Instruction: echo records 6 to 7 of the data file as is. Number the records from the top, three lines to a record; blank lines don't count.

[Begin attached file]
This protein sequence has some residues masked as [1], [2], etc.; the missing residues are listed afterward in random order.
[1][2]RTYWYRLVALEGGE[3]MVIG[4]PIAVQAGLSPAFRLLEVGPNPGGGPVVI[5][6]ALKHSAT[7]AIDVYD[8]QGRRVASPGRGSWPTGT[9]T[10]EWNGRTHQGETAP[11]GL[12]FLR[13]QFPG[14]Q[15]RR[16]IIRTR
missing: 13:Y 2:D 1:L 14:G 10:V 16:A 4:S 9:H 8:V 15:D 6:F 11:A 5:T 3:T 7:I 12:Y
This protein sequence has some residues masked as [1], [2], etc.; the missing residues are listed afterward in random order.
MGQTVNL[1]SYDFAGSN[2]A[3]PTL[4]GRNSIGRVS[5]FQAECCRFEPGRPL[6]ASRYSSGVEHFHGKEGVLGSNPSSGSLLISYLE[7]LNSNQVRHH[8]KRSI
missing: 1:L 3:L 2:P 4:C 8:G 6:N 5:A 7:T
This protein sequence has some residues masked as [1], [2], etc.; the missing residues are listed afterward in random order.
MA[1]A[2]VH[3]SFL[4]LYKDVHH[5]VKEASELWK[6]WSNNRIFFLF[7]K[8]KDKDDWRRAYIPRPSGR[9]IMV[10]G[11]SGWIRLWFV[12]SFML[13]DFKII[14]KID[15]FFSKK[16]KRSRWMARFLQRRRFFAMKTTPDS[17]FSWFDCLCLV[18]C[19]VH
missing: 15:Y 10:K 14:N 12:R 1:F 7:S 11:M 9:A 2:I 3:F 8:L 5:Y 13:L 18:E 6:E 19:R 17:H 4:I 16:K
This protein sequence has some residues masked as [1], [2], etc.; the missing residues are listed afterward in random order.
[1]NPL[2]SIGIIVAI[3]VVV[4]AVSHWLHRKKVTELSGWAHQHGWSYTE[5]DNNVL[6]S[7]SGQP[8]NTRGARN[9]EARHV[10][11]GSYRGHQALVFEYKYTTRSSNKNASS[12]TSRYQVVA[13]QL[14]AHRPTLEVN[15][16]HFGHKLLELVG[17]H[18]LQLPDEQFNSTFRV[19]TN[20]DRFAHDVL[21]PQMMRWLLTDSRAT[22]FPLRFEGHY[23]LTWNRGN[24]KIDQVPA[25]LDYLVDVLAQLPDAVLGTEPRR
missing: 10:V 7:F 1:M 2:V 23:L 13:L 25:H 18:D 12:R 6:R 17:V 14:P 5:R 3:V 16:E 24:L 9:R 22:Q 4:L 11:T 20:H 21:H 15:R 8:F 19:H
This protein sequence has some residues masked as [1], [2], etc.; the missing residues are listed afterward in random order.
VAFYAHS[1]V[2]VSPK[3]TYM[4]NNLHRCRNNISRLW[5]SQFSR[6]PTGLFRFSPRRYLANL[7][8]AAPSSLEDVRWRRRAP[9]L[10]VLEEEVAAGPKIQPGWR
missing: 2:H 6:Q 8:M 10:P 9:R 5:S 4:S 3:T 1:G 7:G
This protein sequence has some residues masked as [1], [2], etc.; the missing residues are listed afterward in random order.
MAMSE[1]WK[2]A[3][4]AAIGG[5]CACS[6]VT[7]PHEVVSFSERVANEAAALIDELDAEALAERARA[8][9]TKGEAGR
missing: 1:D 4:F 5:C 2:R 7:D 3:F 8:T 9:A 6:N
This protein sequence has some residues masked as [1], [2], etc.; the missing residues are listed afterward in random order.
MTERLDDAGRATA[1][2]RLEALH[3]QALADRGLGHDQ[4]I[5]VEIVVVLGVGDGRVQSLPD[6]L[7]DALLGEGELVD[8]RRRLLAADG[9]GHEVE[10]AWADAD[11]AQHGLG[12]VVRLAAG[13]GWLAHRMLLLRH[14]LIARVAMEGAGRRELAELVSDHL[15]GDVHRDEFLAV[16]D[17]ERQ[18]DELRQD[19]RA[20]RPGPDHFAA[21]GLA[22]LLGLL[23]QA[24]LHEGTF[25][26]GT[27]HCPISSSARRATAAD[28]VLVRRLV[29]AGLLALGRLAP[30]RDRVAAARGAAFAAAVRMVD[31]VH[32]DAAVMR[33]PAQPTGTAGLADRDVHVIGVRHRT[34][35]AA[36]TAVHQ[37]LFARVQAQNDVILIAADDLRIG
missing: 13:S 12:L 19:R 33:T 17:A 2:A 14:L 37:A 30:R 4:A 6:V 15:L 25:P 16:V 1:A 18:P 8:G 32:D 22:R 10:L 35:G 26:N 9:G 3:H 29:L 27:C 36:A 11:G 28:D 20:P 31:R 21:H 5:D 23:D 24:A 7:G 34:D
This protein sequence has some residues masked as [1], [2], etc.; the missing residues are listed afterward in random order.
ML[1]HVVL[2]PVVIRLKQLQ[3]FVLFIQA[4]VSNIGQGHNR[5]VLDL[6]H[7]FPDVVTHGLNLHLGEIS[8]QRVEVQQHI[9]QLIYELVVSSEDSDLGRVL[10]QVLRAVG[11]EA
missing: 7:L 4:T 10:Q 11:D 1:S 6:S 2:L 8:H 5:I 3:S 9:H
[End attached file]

This protein sequence has some residues masked as [1], [2], etc.; the missing residues are listed afterward in random order.
MAMSE[1]WK[2]A[3][4]AAIGG[5]CACS[6]VT[7]PHEVVSFSERVANEAAALIDELDAEALAERARA[8][9]TKGEAGR
missing: 1:D 4:F 5:C 2:R 7:D 3:F 8:T 9:A 6:N
This protein sequence has some residues masked as [1], [2], etc.; the missing residues are listed afterward in random order.
MTERLDDAGRATA[1][2]RLEALH[3]QALADRGLGHDQ[4]I[5]VEIVVVLGVGDGRVQSLPD[6]L[7]DALLGEGELVD[8]RRRLLAADG[9]GHEVE[10]AWADAD[11]AQHGLG[12]VVRLAAG[13]GWLAHRMLLLRH[14]LIARVAMEGAGRRELAELVSDHL[15]GDVHRDEFLAV[16]D[17]ERQ[18]DELRQD[19]RA[20]RPGPDHFAA[21]GLA[22]LLGLL[23]QA[24]LHEGTF[25][26]GT[27]HCPISSSARRATAAD[28]VLVRRLV[29]AGLLALGRLAP[30]RDRVAAARGAAFAAAVRMVD[31]VH[32]DAAVMR[33]PAQPTGTAGLADRDVHVIGVRHRT[34][35]AA[36]TAVHQ[37]LFARVQAQNDVILIAADDLRIG
missing: 13:S 12:L 19:R 33:T 17:A 2:A 14:L 37:A 30:R 4:A 6:V 15:L 25:P 16:V 1:A 18:P 8:G 32:D 22:R 10:L 35:G 26:N 9:G 3:H 29:L 27:C 36:A 11:G 28:D 20:P 31:R 21:H 5:D 23:D 24:A 7:G 34:D